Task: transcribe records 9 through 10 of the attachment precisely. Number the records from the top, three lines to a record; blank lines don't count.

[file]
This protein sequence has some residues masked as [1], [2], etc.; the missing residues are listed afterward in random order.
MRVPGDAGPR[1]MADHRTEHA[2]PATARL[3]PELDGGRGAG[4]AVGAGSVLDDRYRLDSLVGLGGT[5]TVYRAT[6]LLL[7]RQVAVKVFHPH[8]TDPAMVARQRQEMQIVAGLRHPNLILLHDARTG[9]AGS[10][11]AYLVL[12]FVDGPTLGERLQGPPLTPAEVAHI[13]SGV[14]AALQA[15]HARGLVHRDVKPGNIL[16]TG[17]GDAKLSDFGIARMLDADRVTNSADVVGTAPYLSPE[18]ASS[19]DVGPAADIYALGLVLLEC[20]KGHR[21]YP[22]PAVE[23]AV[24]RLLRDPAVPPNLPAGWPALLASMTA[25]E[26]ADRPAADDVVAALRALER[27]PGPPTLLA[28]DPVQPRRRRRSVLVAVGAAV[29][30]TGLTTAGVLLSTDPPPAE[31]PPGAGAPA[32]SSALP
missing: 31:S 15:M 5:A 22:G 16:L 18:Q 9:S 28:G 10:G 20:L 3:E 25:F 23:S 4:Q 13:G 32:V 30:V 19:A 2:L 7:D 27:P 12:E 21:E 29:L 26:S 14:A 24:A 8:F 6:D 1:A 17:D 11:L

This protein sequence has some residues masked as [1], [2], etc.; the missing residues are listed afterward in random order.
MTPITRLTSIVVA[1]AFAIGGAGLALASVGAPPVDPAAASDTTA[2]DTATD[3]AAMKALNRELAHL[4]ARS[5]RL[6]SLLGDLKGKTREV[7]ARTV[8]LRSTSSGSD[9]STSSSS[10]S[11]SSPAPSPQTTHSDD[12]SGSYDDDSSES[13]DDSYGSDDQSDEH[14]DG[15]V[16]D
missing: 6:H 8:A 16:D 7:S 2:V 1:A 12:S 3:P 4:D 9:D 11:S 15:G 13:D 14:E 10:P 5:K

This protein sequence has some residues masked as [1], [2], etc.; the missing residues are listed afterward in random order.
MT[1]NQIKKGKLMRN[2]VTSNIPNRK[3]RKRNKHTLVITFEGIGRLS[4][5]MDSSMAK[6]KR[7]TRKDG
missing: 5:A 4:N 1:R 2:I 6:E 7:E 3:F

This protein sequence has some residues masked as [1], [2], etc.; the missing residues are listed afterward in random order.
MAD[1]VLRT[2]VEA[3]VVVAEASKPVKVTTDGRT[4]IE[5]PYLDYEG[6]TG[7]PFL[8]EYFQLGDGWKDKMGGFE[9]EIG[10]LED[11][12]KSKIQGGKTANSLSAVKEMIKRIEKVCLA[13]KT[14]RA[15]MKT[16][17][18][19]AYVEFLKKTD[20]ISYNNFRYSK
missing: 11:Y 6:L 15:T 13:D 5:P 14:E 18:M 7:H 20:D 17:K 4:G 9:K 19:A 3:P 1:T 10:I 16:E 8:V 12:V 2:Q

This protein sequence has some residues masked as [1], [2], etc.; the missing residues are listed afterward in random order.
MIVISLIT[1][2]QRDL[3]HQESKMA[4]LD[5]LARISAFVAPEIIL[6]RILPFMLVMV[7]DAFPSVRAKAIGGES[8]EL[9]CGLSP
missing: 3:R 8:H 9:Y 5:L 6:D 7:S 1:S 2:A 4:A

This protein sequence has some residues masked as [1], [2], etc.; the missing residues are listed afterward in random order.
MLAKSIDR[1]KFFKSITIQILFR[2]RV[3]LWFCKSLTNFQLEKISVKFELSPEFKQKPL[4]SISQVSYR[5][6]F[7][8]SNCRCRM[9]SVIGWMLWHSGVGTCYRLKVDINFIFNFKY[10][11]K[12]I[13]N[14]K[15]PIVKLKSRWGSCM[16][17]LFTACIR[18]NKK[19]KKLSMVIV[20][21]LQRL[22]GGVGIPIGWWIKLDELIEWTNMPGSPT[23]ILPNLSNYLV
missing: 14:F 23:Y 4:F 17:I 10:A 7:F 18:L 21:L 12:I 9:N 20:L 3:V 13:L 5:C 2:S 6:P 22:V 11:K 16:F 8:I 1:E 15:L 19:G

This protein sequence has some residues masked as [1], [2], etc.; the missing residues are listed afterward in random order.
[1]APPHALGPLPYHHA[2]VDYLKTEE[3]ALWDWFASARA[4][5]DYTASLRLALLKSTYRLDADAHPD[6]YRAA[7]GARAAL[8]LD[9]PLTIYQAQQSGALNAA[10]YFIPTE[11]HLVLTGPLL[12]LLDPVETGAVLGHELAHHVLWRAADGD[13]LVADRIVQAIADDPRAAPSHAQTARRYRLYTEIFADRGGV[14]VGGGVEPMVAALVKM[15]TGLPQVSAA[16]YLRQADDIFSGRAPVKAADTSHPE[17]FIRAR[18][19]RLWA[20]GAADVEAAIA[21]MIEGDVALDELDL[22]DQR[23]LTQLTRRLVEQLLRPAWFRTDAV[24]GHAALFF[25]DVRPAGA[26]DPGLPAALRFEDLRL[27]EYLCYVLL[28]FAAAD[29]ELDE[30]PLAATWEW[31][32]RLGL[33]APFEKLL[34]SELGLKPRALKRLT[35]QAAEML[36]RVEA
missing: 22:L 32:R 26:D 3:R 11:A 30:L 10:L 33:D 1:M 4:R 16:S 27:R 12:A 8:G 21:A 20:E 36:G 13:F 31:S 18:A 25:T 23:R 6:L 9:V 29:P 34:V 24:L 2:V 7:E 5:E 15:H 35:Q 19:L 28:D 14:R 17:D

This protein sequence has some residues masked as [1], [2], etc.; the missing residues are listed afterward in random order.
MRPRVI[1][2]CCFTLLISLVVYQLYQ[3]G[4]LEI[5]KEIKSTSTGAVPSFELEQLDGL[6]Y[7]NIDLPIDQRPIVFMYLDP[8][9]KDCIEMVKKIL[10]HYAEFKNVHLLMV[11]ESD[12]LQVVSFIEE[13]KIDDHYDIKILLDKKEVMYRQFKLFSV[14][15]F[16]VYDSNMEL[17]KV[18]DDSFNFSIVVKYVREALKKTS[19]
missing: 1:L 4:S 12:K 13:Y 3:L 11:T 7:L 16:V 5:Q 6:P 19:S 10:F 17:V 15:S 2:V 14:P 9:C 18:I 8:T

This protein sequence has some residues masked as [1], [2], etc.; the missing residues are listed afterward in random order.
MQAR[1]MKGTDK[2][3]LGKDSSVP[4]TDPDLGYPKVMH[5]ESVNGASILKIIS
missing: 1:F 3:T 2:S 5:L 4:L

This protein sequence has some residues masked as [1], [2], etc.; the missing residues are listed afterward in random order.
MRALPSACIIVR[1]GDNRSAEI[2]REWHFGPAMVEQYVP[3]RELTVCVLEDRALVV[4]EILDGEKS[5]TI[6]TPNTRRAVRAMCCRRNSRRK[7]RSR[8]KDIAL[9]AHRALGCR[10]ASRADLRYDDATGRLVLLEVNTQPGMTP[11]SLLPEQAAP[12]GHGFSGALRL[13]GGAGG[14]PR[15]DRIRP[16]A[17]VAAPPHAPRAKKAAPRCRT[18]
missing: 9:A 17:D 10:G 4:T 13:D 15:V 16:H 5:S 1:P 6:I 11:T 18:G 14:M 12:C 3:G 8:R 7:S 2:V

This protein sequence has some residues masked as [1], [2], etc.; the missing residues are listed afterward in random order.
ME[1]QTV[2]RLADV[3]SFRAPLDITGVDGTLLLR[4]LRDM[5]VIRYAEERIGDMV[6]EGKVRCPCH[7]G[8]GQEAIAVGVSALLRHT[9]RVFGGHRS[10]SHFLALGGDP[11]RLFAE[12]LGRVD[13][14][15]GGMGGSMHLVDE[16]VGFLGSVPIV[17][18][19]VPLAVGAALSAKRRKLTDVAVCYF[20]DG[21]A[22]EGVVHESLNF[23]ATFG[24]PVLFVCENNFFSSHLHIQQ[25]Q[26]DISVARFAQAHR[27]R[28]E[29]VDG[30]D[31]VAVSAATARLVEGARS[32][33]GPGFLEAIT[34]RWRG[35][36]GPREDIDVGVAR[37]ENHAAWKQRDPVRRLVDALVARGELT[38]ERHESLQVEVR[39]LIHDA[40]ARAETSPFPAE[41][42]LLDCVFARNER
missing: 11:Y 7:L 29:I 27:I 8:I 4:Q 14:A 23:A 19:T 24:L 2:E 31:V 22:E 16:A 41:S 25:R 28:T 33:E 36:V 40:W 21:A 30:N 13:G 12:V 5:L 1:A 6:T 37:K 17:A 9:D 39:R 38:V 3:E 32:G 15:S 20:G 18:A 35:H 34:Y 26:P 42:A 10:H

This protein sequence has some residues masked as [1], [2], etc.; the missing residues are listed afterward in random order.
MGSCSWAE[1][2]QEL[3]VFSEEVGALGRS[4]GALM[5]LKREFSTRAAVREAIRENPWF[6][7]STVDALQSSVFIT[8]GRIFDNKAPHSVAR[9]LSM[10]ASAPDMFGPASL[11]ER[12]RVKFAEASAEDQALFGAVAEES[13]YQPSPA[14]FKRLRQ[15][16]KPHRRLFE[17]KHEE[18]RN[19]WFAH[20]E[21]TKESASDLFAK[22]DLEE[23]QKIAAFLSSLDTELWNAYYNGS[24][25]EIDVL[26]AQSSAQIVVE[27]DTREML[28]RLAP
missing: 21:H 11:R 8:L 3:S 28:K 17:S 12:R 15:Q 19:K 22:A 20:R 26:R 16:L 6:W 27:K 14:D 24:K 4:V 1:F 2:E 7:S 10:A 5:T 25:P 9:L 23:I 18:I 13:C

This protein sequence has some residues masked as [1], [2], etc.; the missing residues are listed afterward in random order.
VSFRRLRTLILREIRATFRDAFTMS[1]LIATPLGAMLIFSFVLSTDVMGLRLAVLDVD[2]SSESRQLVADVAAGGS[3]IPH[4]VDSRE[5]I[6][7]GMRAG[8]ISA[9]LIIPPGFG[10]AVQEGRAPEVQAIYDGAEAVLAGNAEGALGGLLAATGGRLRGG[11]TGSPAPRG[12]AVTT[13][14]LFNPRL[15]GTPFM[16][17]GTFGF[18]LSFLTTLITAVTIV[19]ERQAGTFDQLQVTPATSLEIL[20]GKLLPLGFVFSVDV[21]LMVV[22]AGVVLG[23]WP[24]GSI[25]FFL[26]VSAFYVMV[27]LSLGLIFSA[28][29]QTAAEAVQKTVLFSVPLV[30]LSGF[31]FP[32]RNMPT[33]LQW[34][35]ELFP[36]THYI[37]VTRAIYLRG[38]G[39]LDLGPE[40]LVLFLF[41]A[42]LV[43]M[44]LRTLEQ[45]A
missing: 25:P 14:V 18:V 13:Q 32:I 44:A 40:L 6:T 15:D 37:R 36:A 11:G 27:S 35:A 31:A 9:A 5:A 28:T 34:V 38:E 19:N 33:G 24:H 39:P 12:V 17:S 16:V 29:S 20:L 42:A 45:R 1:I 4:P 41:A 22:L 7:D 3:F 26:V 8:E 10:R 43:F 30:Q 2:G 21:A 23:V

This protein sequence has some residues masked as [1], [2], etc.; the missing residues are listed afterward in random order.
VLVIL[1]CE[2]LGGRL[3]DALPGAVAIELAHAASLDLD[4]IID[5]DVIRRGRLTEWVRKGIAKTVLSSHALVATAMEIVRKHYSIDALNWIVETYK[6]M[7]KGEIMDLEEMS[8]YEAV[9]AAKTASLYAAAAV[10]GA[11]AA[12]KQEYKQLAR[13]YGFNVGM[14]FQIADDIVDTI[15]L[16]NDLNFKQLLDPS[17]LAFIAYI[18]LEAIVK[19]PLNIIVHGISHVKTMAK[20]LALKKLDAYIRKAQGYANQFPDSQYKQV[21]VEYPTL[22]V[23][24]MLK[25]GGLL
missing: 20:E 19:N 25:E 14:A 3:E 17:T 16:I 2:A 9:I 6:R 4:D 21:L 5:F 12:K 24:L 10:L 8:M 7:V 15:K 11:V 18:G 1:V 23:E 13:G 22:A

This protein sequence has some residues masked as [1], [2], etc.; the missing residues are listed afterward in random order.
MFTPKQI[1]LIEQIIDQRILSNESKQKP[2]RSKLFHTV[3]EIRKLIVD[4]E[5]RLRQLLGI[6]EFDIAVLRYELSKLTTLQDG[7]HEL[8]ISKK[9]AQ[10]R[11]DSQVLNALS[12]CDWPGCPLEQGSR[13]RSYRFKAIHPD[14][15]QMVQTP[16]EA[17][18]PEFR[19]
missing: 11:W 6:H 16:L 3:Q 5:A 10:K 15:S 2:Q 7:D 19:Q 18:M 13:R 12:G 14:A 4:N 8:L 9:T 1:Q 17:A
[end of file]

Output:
This protein sequence has some residues masked as [1], [2], etc.; the missing residues are listed afterward in random order.
MQAR[1]MKGTDK[2][3]LGKDSSVP[4]TDPDLGYPKVMH[5]ESVNGASILKIIS
missing: 1:F 3:T 2:S 5:L 4:L

This protein sequence has some residues masked as [1], [2], etc.; the missing residues are listed afterward in random order.
MRALPSACIIVR[1]GDNRSAEI[2]REWHFGPAMVEQYVP[3]RELTVCVLEDRALVV[4]EILDGEKS[5]TI[6]TPNTRRAVRAMCCRRNSRRK[7]RSR[8]KDIAL[9]AHRALGCR[10]ASRADLRYDDATGRLVLLEVNTQPGMTP[11]SLLPEQAAP[12]GHGFSGALRL[13]GGAGG[14]PR[15]DRIRP[16]A[17]VAAPPHAPRAKKAAPRCRT[18]
missing: 9:A 17:D 10:G 4:T 13:D 15:V 16:H 5:S 1:P 6:I 11:T 18:G 14:M 12:C 3:G 8:R 7:S 2:V